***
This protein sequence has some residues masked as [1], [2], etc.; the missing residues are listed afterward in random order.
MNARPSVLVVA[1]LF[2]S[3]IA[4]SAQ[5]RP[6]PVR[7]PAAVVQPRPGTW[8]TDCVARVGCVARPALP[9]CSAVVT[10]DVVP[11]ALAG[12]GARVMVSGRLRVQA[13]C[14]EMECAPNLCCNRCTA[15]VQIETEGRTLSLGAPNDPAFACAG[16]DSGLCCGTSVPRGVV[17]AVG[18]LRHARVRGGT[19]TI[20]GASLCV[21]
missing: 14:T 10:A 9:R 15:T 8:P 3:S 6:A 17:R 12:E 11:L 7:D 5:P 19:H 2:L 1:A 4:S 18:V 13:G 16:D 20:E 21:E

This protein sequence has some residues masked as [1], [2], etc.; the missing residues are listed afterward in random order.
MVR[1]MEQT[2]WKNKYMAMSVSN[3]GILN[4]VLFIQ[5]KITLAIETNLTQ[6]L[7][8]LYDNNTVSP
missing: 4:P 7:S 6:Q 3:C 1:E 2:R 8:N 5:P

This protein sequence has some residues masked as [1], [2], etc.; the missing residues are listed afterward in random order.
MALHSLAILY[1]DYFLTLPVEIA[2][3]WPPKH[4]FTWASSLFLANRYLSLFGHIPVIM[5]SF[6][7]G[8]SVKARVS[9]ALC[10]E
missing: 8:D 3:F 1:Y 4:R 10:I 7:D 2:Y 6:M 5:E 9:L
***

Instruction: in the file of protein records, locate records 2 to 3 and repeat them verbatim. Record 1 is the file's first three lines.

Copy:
This protein sequence has some residues masked as [1], [2], etc.; the missing residues are listed afterward in random order.
MVR[1]MEQT[2]WKNKYMAMSVSN[3]GILN[4]VLFIQ[5]KITLAIETNLTQ[6]L[7][8]LYDNNTVSP
missing: 4:P 7:S 6:Q 3:C 1:E 2:R 8:N 5:P

This protein sequence has some residues masked as [1], [2], etc.; the missing residues are listed afterward in random order.
MALHSLAILY[1]DYFLTLPVEIA[2][3]WPPKH[4]FTWASSLFLANRYLSLFGHIPVIM[5]SF[6][7]G[8]SVKARVS[9]ALC[10]E
missing: 8:D 3:F 1:Y 4:R 10:I 7:D 2:Y 6:M 5:E 9:L